• Which companies have something in common with your existing customers? Share the same industry? Share the same locations? Are of similar size? Share the same customers? Attend the same events? Are members of the same trade body? Share the same suppliers? Follow the same commentators? Read the same press?

  • Who are the other customers of your channel partners? Why don’t they purchase your offerings? What would motivate them to do so? What would motivate the channel partners to introduce your company?

  • How similar are all these potential new customers to your existing customers? What do they have in common? How relevant is this to your company and offerings? How relevant is this to the potential customer?

  • Where do potential customers find information on products and suppliers? From the supplier directly, and if so, by what means? From channel partners, and if so, which? From colleagues; if so who? From marketing; if so what? From their own research; if so where do they look? From social media; if so which? From industry groups; if so which? From industry publications; if so which? From industry events; if so which? From partners and other third parties; if so who? From friends and family? From other press; if so which?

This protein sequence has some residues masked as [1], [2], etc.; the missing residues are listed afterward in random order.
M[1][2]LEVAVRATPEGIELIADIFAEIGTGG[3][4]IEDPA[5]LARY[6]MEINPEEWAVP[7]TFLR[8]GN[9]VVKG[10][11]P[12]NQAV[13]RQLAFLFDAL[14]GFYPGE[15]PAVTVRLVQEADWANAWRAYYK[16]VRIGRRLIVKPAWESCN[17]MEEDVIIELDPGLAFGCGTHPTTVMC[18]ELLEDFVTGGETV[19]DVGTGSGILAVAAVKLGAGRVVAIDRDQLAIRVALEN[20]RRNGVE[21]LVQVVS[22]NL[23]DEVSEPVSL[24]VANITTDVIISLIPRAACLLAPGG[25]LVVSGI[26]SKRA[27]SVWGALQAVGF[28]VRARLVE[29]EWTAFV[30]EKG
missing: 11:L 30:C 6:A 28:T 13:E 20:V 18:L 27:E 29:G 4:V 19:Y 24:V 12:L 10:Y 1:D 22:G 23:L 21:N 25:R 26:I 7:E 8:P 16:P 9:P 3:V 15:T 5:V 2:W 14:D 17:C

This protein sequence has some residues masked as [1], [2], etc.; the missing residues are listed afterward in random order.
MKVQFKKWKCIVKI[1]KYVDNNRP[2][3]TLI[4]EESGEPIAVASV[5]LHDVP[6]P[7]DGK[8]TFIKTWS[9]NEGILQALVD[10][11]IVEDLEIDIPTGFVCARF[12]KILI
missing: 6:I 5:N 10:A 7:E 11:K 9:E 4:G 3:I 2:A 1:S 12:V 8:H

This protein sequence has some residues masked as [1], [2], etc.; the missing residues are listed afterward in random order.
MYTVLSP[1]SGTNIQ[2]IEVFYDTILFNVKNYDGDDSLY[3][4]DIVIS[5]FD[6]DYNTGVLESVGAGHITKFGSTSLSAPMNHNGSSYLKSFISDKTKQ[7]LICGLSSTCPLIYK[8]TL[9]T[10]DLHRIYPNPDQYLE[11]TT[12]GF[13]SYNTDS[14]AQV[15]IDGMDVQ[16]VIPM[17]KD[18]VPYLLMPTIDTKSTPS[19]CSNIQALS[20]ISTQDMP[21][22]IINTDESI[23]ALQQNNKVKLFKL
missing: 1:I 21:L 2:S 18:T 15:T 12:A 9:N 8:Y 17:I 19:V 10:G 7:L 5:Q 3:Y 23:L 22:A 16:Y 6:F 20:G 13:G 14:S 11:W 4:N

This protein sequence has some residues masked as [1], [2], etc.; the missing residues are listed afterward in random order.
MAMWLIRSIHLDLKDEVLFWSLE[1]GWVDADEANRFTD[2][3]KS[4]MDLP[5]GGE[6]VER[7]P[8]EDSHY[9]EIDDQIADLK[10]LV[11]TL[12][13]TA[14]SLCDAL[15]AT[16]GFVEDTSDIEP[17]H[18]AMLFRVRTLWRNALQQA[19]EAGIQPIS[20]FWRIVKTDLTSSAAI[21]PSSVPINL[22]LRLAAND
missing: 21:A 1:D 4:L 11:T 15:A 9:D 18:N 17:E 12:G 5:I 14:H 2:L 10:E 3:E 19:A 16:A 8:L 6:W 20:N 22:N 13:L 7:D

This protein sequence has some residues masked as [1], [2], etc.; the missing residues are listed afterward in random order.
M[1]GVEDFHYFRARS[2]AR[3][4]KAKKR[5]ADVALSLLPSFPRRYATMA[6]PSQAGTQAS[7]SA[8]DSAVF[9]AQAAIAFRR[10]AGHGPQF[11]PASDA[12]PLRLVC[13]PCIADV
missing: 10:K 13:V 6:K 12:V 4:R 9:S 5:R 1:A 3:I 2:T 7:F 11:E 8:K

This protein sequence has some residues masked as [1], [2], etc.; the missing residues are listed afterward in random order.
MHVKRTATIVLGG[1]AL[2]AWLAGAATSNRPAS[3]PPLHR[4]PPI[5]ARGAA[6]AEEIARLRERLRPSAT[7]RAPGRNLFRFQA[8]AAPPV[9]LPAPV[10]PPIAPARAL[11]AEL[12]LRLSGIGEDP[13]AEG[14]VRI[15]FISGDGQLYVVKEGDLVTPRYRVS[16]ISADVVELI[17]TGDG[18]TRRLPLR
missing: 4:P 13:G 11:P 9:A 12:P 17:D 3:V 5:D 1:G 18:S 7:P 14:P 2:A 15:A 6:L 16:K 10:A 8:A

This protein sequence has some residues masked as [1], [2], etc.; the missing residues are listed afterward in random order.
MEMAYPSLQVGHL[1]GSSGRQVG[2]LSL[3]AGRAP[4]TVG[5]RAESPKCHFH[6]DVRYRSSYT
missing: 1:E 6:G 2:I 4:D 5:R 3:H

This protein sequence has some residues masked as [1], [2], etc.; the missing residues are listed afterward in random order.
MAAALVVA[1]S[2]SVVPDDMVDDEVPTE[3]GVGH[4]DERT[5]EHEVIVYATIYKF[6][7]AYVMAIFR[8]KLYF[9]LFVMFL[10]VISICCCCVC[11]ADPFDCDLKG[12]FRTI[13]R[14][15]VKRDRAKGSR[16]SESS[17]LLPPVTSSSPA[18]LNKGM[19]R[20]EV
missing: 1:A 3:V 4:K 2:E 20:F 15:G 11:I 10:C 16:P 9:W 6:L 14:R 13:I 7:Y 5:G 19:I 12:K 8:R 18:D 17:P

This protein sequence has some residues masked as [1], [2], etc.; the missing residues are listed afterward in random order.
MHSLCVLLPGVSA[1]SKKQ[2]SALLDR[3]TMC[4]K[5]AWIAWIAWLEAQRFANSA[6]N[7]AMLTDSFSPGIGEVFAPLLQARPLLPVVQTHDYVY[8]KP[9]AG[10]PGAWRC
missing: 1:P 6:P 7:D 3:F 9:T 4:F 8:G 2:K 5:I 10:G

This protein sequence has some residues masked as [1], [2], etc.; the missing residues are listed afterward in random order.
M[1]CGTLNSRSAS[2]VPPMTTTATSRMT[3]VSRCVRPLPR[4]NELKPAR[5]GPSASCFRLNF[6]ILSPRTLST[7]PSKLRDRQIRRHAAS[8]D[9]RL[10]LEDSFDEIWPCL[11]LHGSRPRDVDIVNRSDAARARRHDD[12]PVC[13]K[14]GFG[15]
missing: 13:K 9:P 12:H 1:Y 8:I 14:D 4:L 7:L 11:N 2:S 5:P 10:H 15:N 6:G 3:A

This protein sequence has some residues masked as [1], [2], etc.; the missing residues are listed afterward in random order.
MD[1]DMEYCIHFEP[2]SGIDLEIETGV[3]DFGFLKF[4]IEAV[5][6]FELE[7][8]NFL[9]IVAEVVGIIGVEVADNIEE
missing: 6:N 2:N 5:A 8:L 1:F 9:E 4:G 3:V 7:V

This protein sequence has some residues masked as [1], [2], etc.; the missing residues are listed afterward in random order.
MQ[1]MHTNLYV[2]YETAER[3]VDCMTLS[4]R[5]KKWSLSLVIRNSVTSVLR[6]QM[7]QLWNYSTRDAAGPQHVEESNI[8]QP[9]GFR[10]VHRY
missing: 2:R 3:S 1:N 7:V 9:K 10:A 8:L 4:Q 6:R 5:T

• What activities could your company undertake to identify new potential customers? Marketing campaigns? Social media activity? Channel partner activity? Trade events? Trade publications? Networking events? Market research? (for example, LinkedIn Sales Navigator)

2. Define and understand potential offerings.

  • In comparison to your existing offerings, which does your company consider to be … Complementary? Adjacent? Coincidental? (that is, often purchased at the same time but not directly related). Alternatives? Competitive?

  • Which offerings do others (suppliers, third parties, commentators, analysts, competitors etc.) consider to be …Complementary? Adjacent? Coincidental? Alternatives? Competitive? Now and in the future?

  • How closely related are these to your existing offerings? What are the differentiators/Unique Selling Propositions for these offerings? What are their Strengths, Weaknesses, Opportunities and Threats?

  • What resources (time, people, money) are needed to evaluate these offerings? Management? Sales? Technical? Operations? Marketing? Finance? Consultants?